When you think of "Black Friday," you think of overnight encampments to get the latest and greatest goods at its lowest prices ever. You also think of the chaos when the doors to certain stores open.
Not this year.
Of course, we can repeat the statement about how strange this year had become thanks to an unwanted virus that have already taken the lives of over 250,000 Americans so far. This health crisis not only forced us to become creative about our stay-at-home Thanksgiving plans. It also altered our annual holiday shopping routines.
This year, Black Friday is not contained on the day after our Thanksgiving feast. It is now all November long.
This is not just a marketing ploy instituted across the retail business. It has been adopted by the automotive industry to move their vehicles.
That’s great and all, but where are the deals? And, who’s buying?
Up until this month, automotive sales began to recover from the dramatic drops we saw in March and April. However, a second set of lockdowns have taken hold across parts of this country, as COVID-19 cases have jumped to dangerously high numbers. Some have said that this could affect sales in November and December to close out the year.
There was a rumor that a few states would curtail all automotive sales during their second lockdown. Other states have returned back to the status of the original lockdowns where customers cannot visit showrooms. Yet, they can take their vehicle in for service.
Keep in mind that you can still buy or lease a vehicle. Most new car dealers have home delivery available with the ability to do the transaction on the spot. And, yes, you can have the dealership or repair shop pick up your vehicle, take it in for servicing, keep you informed of what’s going on, then return the vehicle back to you clean and disinfected.
These practices are definitely safer. Are customers taking advantage of these enhanced services?
The answer is "yes." A few dealer contacts told me that about half of their customers were taking advantage of these at-home transactions. Half? The other half were doing it the old fashioned way. However, customers must be mindful of the signage at the door. Do not come into a showroom or service bay without a mask on your face, making sure you’re six feet away from anyone, and when another sign say you have to call for appointment while you’re looking at the vehicle you want to take home.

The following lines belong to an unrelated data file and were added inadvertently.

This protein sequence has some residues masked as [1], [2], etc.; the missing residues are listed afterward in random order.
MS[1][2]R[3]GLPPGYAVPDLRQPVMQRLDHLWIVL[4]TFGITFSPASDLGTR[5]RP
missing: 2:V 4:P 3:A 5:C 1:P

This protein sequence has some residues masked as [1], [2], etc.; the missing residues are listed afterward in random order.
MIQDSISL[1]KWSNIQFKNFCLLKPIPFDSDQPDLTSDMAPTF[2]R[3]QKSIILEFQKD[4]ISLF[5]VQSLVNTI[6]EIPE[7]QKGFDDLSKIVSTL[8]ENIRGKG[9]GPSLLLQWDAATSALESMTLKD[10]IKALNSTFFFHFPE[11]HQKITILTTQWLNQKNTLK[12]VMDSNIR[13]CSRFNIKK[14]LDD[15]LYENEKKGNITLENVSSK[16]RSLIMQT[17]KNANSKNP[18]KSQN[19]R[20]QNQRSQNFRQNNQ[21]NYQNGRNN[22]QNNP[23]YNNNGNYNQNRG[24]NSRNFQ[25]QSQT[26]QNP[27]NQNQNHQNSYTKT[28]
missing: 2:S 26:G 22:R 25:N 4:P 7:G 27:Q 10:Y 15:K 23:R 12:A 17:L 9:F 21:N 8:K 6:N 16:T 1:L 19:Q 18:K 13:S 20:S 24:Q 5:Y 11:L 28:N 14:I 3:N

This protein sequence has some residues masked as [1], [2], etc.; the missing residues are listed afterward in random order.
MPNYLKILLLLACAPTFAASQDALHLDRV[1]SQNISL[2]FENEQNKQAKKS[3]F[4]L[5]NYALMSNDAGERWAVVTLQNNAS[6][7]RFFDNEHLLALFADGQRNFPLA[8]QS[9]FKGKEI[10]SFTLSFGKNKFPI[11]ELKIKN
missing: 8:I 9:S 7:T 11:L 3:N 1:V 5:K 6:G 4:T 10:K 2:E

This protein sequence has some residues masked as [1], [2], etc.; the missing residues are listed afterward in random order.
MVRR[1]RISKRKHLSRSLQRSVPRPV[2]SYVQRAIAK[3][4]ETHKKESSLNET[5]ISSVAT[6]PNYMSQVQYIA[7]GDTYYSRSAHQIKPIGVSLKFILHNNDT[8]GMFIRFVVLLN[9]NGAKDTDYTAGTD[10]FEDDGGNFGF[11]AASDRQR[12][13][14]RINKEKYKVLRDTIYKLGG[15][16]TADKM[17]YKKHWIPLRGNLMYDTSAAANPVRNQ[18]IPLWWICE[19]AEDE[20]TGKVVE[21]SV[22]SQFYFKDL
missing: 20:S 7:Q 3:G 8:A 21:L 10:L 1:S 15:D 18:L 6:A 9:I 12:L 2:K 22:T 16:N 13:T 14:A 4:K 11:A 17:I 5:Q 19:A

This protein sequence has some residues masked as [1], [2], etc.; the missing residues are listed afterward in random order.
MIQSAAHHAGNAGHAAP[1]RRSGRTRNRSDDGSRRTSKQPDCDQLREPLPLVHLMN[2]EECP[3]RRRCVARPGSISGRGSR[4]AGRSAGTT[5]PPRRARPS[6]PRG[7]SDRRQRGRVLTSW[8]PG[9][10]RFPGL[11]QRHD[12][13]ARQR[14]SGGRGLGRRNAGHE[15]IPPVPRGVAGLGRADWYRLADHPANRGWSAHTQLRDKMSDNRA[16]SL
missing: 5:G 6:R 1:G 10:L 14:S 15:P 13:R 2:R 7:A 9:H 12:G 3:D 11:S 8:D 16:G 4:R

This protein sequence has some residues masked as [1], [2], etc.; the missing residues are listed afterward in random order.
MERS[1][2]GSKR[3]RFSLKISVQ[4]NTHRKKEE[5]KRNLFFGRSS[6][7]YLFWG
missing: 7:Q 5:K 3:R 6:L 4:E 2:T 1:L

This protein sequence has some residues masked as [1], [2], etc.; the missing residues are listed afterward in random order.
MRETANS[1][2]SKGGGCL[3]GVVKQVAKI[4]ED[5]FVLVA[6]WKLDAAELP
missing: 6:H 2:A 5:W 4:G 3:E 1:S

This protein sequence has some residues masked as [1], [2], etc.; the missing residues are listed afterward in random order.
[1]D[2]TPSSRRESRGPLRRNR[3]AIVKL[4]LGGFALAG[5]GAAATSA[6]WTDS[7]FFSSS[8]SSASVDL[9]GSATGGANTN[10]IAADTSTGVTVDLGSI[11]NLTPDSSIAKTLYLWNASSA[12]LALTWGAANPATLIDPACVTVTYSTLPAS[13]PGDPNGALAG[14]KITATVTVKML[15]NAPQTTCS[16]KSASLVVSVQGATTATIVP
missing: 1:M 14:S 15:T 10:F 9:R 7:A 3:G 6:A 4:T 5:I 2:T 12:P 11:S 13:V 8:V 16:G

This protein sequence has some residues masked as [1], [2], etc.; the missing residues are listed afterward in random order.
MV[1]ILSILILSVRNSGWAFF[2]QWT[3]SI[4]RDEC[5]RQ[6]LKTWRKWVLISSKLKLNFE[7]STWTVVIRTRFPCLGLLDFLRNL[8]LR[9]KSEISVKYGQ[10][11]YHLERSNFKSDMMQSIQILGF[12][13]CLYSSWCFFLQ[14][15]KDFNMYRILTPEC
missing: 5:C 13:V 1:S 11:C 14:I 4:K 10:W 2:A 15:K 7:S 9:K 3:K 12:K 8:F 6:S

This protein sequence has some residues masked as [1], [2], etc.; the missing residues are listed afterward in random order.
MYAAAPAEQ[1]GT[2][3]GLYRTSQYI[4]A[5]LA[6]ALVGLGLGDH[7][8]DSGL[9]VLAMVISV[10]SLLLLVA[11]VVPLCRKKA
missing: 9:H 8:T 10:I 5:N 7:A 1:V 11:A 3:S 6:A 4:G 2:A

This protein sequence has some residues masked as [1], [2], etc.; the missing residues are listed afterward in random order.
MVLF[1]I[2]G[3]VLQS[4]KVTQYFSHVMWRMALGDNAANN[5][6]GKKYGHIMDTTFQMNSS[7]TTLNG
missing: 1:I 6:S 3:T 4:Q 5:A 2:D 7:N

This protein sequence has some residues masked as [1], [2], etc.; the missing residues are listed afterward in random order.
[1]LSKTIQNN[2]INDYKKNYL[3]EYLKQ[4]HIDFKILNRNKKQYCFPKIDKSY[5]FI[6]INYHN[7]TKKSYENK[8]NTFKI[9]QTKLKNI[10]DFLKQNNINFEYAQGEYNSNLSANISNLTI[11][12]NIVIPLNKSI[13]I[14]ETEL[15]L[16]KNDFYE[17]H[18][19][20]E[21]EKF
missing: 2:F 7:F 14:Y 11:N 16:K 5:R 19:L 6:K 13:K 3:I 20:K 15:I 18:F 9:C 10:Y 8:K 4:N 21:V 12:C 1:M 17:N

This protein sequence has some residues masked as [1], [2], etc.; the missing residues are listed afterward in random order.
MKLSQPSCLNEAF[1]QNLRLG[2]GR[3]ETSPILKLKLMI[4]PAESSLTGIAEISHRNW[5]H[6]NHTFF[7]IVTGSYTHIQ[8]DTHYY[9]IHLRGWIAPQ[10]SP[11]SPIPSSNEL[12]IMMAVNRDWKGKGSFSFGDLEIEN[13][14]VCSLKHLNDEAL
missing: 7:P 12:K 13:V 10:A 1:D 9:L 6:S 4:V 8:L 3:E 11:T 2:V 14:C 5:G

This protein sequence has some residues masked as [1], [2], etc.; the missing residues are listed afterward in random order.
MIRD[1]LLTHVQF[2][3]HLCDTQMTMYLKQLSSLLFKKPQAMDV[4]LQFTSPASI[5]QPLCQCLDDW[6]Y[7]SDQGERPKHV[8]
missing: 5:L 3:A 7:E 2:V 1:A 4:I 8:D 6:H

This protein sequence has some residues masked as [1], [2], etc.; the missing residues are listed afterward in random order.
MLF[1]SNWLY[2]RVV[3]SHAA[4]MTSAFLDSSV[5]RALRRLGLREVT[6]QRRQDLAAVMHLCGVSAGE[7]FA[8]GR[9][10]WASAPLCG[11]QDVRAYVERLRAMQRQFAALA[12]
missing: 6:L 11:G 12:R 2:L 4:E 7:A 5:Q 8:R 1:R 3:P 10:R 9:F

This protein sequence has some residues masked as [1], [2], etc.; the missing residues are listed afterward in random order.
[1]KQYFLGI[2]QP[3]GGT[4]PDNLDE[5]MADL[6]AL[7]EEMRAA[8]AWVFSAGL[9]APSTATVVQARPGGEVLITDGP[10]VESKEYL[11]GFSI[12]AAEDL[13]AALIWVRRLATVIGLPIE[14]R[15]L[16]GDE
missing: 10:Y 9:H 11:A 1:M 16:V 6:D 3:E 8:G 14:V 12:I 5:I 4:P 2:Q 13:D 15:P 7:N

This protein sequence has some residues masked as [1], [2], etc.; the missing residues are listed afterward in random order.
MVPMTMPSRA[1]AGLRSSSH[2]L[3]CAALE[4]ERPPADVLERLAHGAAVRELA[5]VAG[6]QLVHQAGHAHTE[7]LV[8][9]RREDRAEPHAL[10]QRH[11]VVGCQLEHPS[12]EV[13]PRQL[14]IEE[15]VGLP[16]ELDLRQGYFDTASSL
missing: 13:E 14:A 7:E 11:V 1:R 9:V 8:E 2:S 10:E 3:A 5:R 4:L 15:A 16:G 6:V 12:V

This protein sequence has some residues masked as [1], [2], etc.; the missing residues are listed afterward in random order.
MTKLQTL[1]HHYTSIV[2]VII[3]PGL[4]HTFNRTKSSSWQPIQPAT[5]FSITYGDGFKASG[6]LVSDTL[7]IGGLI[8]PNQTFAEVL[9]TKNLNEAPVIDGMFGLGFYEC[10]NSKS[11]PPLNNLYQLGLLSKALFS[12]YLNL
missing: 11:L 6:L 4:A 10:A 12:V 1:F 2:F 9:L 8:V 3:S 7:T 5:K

Another thing to contend with is the inventory levels of your local dealership. If your dealer is selling new cars, good luck trying to find one of the new models being promoted across social media. The assembly plants have been ramping up, however some had to shut down due to safety protocols as someone tested positive for the virus.
Let me stop here and rant a bit. On social media, I remarked how the word "positive" could no longer mean "good" during these pandemic times. It reminded me of the days in the late 1980s and early 1990s of another virus that was killing people without mercy. If you know which one that was, now you understand part of my pandemic fatigue. This time, COVID-19 is affecting everyone, not just a few specific populations.
Back to dealer inventories, there was one time this year where used vehicle inventories were very low. Thanks to a swath of rental car returns from companies losing business due to the lack of travel business and lease returns, there appears to be a glut of used cars on dealer lots.
Perhaps, maybe. On a survey of several dealerships across the Twin Cities and in other nearby areas, this appears to be the case. There’s plenty of used cars on these lots, but how are they moving?
Still, if someone wanted the new 2021 Nissan Rogue or Hyundai Elantra – good luck finding one. If you do, I’ll bet you it has a deposit on it from a customer who saw an ad on social media and plunked down a few hundred for one.
As you waded through this jumbled mess of Black Friday deals, I hope you’re holiday shopping is going swimmingly. After all, you really want that new PlayStation PS5 really badly, don’t you?
Photo by Randy Stern